When thinking of slate roofing, what probably comes to mind are square, uniform grey or black stone tiles neatly arranged on the skull of a building. This reliable building material, however, is far from uniform. Slate roofing comes in a number of colors including purple, green and red, and can be cut in many shapes and styles to complement its parent building.
Here are some options when considering the shape for your next slate roof.
Uniform, regal and unobtrusive, most architects select a “plain” style of slate roofing that compliments a structure without drawing the eye.
A durable and gorgeous material, simply adding slate roofing to any structure can increase the building’s market value.
Although more common than many of the other styles on this list, this style is a textured tweak on traditional slate roofing that still retains some of the classic charm.
Although noticeable, this style of roofing often lends to the rest of the structure as a beautiful supporting character.
Reliable against hail and unfazed by acid rain, many unfading qualities of slate will remain the same color and appearance throughout their life.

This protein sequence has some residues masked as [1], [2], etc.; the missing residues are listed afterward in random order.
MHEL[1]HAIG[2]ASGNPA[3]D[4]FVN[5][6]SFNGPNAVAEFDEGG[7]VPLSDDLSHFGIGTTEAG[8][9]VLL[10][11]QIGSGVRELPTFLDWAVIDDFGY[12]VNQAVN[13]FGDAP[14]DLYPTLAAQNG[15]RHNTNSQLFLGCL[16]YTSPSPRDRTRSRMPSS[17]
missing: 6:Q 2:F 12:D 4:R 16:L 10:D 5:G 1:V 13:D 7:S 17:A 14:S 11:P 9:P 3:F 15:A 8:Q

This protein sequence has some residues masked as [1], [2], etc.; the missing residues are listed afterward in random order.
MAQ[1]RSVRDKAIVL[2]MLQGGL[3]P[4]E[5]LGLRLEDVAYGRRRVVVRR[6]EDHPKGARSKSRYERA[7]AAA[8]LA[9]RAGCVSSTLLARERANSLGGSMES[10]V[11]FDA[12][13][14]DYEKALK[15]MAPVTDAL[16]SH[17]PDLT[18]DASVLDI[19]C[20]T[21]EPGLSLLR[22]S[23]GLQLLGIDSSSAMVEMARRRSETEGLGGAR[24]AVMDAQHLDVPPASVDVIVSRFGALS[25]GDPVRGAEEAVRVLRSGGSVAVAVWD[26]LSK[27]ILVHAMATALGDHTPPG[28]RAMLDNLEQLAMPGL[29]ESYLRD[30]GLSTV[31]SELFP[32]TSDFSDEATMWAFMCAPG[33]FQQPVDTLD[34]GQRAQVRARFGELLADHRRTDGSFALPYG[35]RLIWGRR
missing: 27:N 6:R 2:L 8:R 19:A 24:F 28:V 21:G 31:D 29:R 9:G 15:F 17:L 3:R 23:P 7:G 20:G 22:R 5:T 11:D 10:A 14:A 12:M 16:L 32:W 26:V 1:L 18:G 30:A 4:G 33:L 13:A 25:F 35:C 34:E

Reminiscent of fish scales, octagon-shaped slate roofing ads a subtle but noticeable texture to a building. These “scales” are accompanied by various other shapes, creating a unique and intricate roof or facade.
With the European slate siding trend rising in popularity, hexagon shaped slate tiles are a beautiful pattern to ad to a building’s facade. Slate can even be cut to form intricate works of art.
With the highest ranking in fireproof building materials, natural slate is also acoustically and thermally insulating, making it a solid siding option.
While these roofs may look haphazard, flagstone slate roofing is actually a deliberate and carefully-arranged roofing method.
Seemingly inspired by natural rockslide formations, this method of roofing is one of the more noticeable textures that makes a statement on any structure. Quaint, cottage-like projects would compliment this unique slate roofing formation.
Considering slate’s inherent properties, the material requires only minimal processing from quarry to job site. Skilled crafters split the stone by hand, eliminating the need for CO2-releasing machinery, and no harmful chemicals are added to the tiles. The production process of natural slate requires even less water than praised terra cotta.